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May 11, 2007

Treo 750 Smart Device

It is pretty clear that the U.S. market is usually the last to receive innovative telephony products because of all the hoops the FCC and telcos make developers jump through. For instance at CES, I saw some killer devices from HTC that would make anyone drool. However, they are all waiting for telco approval. I have been wondering when the Palm 750 would be available in this country after its release in Europe last year. Well, it's finally here, and it's about time!

Major features

  • Pocket PC phone with email, organizer, and web browser

  • Microsoft Windows Mobile 5.0 Pocket PC Phone Edition with
    Palm enhancements

  • Quasi-broadband speeds and worldwide GSM network

  • Mobile access to multiple business and personal email accounts

  • SMS/MMS with chat view and dedicated inbox

  • Internet Explorer Mobile

  • Microsoft Office Word, Excel, and PowerPoint Mobile applications,
    plus PDF viewer

  • 1.3 megapixel digital video camera (non-camera model also available)

  • Windows Media Player 10 Mobile for audio and video

  • Built-in Bluetooth technology enhanced to support stereo headsets

  • Voice Command for voice dialing

  • Functions as high-speed modem for your laptop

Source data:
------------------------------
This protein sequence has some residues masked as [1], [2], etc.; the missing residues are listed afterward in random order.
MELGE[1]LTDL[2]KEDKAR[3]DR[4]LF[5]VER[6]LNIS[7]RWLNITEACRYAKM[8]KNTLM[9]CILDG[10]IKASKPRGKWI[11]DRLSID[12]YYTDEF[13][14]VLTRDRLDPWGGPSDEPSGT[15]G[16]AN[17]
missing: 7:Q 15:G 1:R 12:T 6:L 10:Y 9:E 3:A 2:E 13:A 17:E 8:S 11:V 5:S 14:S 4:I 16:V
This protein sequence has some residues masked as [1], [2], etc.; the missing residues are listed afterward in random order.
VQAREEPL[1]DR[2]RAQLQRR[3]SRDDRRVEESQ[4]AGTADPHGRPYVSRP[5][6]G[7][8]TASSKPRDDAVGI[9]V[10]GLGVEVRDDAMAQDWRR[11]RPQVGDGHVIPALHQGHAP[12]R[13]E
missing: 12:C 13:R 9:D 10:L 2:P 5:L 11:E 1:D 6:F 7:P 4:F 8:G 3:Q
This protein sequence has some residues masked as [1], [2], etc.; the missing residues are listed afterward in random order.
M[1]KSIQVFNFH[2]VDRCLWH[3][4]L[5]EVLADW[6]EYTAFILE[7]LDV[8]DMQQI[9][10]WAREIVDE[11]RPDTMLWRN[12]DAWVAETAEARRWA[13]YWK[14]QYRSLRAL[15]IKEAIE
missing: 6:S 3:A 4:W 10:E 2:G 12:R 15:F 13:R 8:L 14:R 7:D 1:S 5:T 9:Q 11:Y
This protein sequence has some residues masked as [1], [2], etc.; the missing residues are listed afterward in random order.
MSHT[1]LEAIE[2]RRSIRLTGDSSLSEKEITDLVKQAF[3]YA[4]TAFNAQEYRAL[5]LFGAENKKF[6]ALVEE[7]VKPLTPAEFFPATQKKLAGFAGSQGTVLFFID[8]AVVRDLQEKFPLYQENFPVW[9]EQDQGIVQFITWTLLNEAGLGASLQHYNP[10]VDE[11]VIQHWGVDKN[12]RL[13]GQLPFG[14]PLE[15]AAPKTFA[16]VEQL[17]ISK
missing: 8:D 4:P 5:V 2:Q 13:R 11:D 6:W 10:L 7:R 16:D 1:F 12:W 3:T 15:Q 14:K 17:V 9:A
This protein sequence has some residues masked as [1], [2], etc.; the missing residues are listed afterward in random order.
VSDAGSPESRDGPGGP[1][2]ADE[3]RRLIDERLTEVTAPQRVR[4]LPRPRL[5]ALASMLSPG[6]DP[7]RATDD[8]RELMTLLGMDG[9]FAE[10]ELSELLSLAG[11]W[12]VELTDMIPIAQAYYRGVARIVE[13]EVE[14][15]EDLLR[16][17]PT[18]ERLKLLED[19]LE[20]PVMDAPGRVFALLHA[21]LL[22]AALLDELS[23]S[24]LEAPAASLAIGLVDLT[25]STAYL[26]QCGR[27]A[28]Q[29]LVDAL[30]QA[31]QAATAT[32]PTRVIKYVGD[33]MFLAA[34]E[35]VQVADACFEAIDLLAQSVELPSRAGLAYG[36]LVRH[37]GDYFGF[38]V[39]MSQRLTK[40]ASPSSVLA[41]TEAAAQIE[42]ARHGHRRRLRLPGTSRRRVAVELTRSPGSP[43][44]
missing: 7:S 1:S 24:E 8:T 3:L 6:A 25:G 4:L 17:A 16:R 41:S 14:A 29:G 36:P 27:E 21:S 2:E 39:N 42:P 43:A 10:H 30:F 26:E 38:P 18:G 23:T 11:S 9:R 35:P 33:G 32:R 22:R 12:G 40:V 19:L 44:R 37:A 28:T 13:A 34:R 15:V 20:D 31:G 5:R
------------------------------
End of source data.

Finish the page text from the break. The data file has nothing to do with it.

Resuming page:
The new Treo 750 is almost identical to the 700w and 700wx in appearance, except that it has lost that ugly antenna and it has some minor keypad changes. The big difference is that it is Palm's first 3G GSM device, which makes it usable pretty much anywhere in the world. It will be available with a plan from Cingular.

Some of the other differences include a new stylus in a slightly different location with a 2/3 plastic shaft. Apparently an all metal stylus created antenna issues. The InfraRed port has moved from the top to the right side. The camera and speaker on the back is different too. The body of the 750 is not quite as thick as its precursors, and the sides are grooved, which makes it easier and more comfortable to hold. The expansion slot has moved from the top to the right side behind a small trap door, which also hides the reset button. The SIM card hold resides under the battery.

What's included

  • Treo 750 smart device
  • 1200 mAh Removable battery
  • AC charger
  • USB sync cable
  • Stereo Headset
  • Getting Started Guide
  • Getting Started CD including User Manual
  • (Note that there is still no cradle included!)

Pre-installed software

Alarm clock, ActiveSync, Bubble Breaker, Calculator, Camera (pictures and video), File Explorer, Good Mobile Messaging stub application, Internet Explorer Mobile, Microsoft Office Outlook Mobile--including Email, Calendar, Contacts, Tasks and Notes, Microsoft Office Mobile Suite--including Word, Excel, and PowerPoint Mobile, ModemLink, Picsel PDF Viewer, Pocket MSN, Quick Tour, Search, SIM Manager, SMS and MMS Messaging, Solitaire, Sounds Manager, Terminal Services Client, Voice Command, Windows Media Player, Wired Car Kit Support, XpressMail